Get the Torches
Find the leak, says SVMH. Everyone else: stop wasting cash.
Thursday, July 7, 2011
The hourly rate for a competent private investigator in Monterey County – the kind of guy a company might hire to run background checks – is about $125 an hour. The average hourly rate for a competent private investigator in Silicon Valley or the Bay Area – the kind of guy to investigate industrial espionage – is about $300 an hour.
Let’s split the difference. Let’s say that the board of Salinas Valley Memorial Hospital finds one who charges somewhere in the middle and has the wherewithal to ferret out exactly who leaked the super-secret contents of the super-secret 132-page report by the international consultancy McKinsey & Co. (you know, the report that cost the hospital about $930,000 and someone handed over to the Salinas newspaper) that says the community hospital needs to quickly position itself to make it a prettier merger or acquisition target. Or face death.
Say the investigation takes a minimum two weeks of full-time work. Round it out for administrative support for the investigator, mileage, etc., and that gets the cost to about $25,000.
For that much money, the hospital could have kept a licensed vocational nurse like Nelda Testa employed for another six months. Skip the $930,000 report altogether and they could have kept all of the 21 LVNs they laid off last month employed for the next few years.
Instead, the 73-year-old Testa, who spent 44 years and 73,000 hours of her life as an LVN at Memorial, finds herself unemployed. And she says if people think patient care isn’t suffering as a result of the layoffs, they should think again. She says a group of more expensive registered nurses worked upwards of 90 hours each last week, in part because they are taking on tasks once performed by LVNs. Figure the math on that.
“The patient load has become overwhelming. Patients aren’t getting bathed, linens aren’t being changed every day,” Testa says. “People are scared and overworked. Nobody will want to merge with Memorial in the climate they have now. It’s really bad business.”
Lowell Johnson probably wouldn’t disagree with Testa on the climate, although I don’t know if the two have ever met. Johnson is Memorial’s interim CEO, hired by the board in April at a cost of $10,000 a week to stabilize operations following the sudden departure (was he fired or did he resign. nobody knows) of long-time chief executive Sam Downing. Johnson’s been a hired hospital gun for the past 22 years – before that, he was a partner at Touche Ross before it merged with Deloitte. (Think very expensive consultants, a la McKinsey.)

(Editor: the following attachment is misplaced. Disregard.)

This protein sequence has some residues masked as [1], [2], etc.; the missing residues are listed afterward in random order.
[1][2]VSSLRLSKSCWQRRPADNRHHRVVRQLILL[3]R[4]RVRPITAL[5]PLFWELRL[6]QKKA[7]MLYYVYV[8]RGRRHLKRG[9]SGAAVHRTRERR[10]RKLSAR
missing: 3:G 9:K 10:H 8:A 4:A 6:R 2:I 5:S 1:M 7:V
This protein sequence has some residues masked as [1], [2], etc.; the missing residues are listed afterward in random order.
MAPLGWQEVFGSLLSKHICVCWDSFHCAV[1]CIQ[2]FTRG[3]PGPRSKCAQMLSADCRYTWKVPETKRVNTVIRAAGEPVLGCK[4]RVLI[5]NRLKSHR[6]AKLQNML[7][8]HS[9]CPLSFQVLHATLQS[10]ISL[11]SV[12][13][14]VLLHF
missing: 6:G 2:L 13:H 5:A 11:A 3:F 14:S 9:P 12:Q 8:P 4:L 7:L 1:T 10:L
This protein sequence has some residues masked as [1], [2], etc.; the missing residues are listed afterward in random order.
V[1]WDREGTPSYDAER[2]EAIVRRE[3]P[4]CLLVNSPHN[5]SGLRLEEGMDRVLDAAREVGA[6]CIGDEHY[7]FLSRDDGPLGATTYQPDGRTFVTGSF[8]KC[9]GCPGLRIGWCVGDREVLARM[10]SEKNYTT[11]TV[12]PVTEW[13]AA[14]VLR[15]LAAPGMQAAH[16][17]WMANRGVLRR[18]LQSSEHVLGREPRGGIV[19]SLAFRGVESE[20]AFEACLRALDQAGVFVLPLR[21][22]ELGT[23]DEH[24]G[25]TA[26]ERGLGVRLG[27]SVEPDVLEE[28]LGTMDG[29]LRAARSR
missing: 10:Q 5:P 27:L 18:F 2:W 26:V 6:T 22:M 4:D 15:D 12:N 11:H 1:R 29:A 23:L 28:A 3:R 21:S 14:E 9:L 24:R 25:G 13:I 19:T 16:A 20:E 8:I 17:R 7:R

Johnson attended a community meeting held by Councilman Steve McShane at Salinas City Hall on Tuesday night to discuss neighborhood parking and traffic issues. Johnson said of the 30 hospitals he’s temporarily run in the past 22 years, Memorial ranks as one of the three or four most contentious he’s seen. The hospital brought in $340 million in revenue last year, and spent $342 million. (They shoulda’ skipped the McKinsey report.) The budget for the next year, Lowell told a group of about a dozen neighbors, is $302 million.
“Anthem Blue Cross beat us into substantial discounts, and that cost us about $20 million, but we couldn’t take a chance on not getting the contract,” Johnson said. And the hospital is losing $10 million in MediCal subsidies as well.
Combine this with the fact the hospital had to meet seismic retrofit requirements by 2013 or face mandatory closure, and that as people lost jobs and health insurance they stopped seeking treatment, and it all combined to create a perfect storm of instability.
But there’s also this: “The organization had nothing but good times and Mr. Sam said yes to every request until 2009,” Johnson said, after the meeting. “And now the culture has to change… my goal is to be in good shape with the service workers by Labor Day.”
Sorry Lowell, but fat chance. On Tuesday, the labor union sent letters to state Attorney General Kamala Harris and county District Attorney Dean Flippo alleging the hospital board violated state law by holding closed-door meetings to discuss the McKinsey report.
Hospital board member Jim Gattis has been quoted as saying if the leak is traced back to an employee, that employee will be fired. If it’s traced back to a fellow board member, it will be referred to the county Grand Jury.
Here’s the thing. That secret report wasn’t all that secret. Testa said almost every worker knew the McKinsey consultants were on scene. As for who turned over the actual document, I’ve heard from another former employee that documents one would think should remain confidential were often left laying around conference rooms.
The board thus far has declined to say how much it will spend on this witch hunt, but based on Lowell Johnson’s description of the hospital’s finances, they don’t have a dime to spare.
MARY DUAN is editor of the Weekly. Reach her at firstname.lastname@example.org